USDA approves Minnesota's request for TB-free status
WILLMAR -- The U.S. Department of Agriculture has approved Minnesota's application for statewide bovine tuberculosis-free status, effective Oct. 4. The approval comes six years after the discovery of an infected beef herd in July 2005.
In recent years, status downgrades have been the cause of increased testing and movement requirements for Minnesota cattle, both in-state and out. With USDA's approval, the status upgrade will bring relief to most Minnesota cattle producers.
While Board of Animal Health requirements will be reduced, livestock producers should call the state of destination prior to interstate movement of animals. Other states may require additional testing, permits or official identification of livestock.
The Department of Natural Resources will also continue management of deer populations and surveillance of hunter harvested wild deer in the bovine TB area until testing indicates that the disease has been eliminated in deer.
2010 was the first calendar year since 2005 with no confirmed cases of bovine TB in wild deer.
CRP participants receive annual rental payments
During the month of October, the U.S. Department of Agriculture's Farm Service Agency will issue $1.7 billion in annual rental payments for 31.1 million acres of farmland enrolled in the Conservation Reserve Program.
Included in the 31.1 million acres are 5 million acres of high-priority conservation practices that were enrolled under the continuous sign-up provisions of the Conservation Reserve Program. Filter strips, riparian buffers, unique wildlife habitat practices and wetland restorations are examples of high-priority conservation practices that can be automatically enrolled without having to wait for an announced general sign-up period.
Farm Service Agency offices in Minnesota will issue $110 million in annual rental payments for the 63,180 contracts that are in effect on 33,158 Minnesota farms.
In terms of total acres enrolled, Minnesota ranks seventh in the nation with 1,636,094 acres. Texas leads all states with 3,457,594 acres. Other leading states include: Montana -- 2,855,606; Kansas -- 2,732,723; North Dakota -- 2,648,422; Colorado -- 2,246,492; and Iowa -- 1,663,593 acres.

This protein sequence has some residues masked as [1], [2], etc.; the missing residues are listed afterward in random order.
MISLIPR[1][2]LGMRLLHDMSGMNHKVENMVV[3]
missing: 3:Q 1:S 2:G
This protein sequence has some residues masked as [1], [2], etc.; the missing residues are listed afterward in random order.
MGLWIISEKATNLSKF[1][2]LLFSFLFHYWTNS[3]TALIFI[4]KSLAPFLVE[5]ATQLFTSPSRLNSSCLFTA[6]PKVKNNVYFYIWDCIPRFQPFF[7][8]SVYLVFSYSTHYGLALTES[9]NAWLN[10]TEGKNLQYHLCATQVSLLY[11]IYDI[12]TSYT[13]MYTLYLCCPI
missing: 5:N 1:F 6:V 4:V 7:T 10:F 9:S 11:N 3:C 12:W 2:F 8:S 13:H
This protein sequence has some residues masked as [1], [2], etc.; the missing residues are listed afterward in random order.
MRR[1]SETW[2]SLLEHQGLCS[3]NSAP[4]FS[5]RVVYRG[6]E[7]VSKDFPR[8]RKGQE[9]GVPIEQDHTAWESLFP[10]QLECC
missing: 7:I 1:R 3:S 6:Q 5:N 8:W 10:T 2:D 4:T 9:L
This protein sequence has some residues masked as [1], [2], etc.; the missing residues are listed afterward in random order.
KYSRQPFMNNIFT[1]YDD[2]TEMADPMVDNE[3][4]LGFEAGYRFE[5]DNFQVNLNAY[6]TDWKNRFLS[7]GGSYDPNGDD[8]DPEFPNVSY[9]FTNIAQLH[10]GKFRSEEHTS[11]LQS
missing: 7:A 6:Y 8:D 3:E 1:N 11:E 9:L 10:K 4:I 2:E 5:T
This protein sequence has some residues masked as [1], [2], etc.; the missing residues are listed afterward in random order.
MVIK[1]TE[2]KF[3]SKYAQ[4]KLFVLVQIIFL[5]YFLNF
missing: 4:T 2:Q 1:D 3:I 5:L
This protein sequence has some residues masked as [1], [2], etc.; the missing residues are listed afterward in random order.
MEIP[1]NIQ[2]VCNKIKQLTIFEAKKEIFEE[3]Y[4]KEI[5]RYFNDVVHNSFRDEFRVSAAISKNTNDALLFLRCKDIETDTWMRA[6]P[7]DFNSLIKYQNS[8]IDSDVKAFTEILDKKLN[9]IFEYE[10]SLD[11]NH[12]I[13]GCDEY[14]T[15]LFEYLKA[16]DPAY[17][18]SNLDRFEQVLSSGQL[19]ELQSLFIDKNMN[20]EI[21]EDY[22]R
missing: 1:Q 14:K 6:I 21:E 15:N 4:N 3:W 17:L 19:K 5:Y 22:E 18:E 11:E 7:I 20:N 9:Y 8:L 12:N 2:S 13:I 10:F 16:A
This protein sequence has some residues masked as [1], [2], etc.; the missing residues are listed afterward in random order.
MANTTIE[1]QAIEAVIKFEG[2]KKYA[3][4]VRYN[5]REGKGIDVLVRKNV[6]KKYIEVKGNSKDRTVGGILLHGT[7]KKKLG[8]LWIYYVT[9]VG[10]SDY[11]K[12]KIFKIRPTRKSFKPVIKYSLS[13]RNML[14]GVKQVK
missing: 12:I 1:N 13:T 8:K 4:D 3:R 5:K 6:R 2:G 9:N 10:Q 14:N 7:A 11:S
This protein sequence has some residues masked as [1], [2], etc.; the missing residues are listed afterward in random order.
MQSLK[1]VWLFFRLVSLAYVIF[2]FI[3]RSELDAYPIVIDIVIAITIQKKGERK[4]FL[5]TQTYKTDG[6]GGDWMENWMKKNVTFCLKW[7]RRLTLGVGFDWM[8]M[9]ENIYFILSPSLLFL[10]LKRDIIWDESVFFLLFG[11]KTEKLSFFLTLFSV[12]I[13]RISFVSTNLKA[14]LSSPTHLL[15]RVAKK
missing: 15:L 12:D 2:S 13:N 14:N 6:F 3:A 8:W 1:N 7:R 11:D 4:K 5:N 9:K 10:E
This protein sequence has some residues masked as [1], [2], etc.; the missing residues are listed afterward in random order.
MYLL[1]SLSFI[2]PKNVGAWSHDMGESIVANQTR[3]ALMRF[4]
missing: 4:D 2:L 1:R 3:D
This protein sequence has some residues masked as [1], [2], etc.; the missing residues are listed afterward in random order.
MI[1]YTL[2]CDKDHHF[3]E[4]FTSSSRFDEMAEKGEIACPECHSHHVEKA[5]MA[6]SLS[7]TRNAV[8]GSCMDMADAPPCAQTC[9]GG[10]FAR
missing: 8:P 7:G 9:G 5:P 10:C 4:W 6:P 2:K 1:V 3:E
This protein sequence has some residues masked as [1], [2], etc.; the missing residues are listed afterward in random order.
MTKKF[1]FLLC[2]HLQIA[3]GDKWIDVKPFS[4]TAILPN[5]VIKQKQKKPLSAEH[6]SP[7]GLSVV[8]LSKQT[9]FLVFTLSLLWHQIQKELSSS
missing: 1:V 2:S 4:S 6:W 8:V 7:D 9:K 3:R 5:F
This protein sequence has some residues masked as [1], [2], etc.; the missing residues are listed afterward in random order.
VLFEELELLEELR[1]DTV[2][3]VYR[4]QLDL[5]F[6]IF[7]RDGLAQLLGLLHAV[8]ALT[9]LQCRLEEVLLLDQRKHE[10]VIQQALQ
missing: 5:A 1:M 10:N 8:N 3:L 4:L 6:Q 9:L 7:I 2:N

Locally, the Conservation Reserve Program would have to be considered the premier voluntary conservation program. Within an eight-county local area, there are 207,789 acres currently enrolled.
Kandiyohi County has the most acres enrolled locally with 38,482 acres. The number of acres enrolled in other local counties include: Pope -- 38,188; Swift -- 33,566; Stearns -- 27,743; Yellow Medicine -- 20,755; Meeker -- 18,430; Chippewa -- 16,072; and Renville -- 14,553 acres.
Certified wetland determinations encouraged for all drainage activity
After an unusually wet spring, farmers may have discovered areas in fields where additional drainage would be beneficial, or an existing tile line is in need of repair. And now that the weather has turned drier, the opportunity may exist to complete some drainage activity before winter freeze-up.
When considering the need to install new tile, or replace an existing drainage system, farmers and landowners are encouraged to request a certified wetland determination and review their drainage plans with the personnel at their local USDA Service Center.
The USDA wetland compliance provisions do not require that landowners receive approval prior to undertaking any drainage activity. However, an up-to-date certified wetland determination issued by USDA's Natural Resources Conservation Service will provide the most accurate information on the location of protected wetland areas.
Producers who choose to make drainage improvements without a certified wetland determination need to be aware that any drainage activity performed in an area without previous cropping history, or in areas that are consistently wet, pose a high risk of resulting in the converting of a wetland area.
The USDA requires that farmers self-certify their compliance with the wetland compliance provisions. This includes disclosing all new drainage plans that have not been previously evaluated by USDA. The converting of protected wetland areas could result in the loss of USDA program benefits on all land the producer operates.
To start the process, farmers and landowners should request a certified wetland determination as soon as possible. The Natural Resources Conservation Service is committing additional staff and resources to be able to provide a shorter response time to complete certified wetland determinations. However, the agency's ability to provide a timely response will depend on the number of outstanding requests received.
2011 sugar beet loan rates announced
The U.S. Department of Agriculture has announced that the 2011 national average loan rate for refined beet sugar will be 24.09 cents per pound, which is up from 23.77 cents per pound in 2010.
The national average loan rates are then adjusted regionally to reflect marketing cost differentials. For Minnesota and the eastern half of North Dakota, the 2011-crop loan rate will be 24.06 cents per pound. In 2010, the loan rate for this region was 23.64 cents per pound.
All of the sugar beet growing regions have higher loans for the 2011 crop than last year, due to an increase in the national average loan rate that was mandated by the 2008 farm bill.
Under USDA's sugar loan program, nine-month price support loans are provided to processors of sugar beets. The loans are nonrecourse loans, which affords the processor the option of delivering the pledged sugar collateral to USDA as repayment at time of loan maturity.
Sugar beet processors who receive a loan are required to make minimum grower payments, as specified in the growers' contracts, for all sugar beets received from growers.
Wes Nelson is executive director of the USDA Farm Service Agency in Kandiyohi County.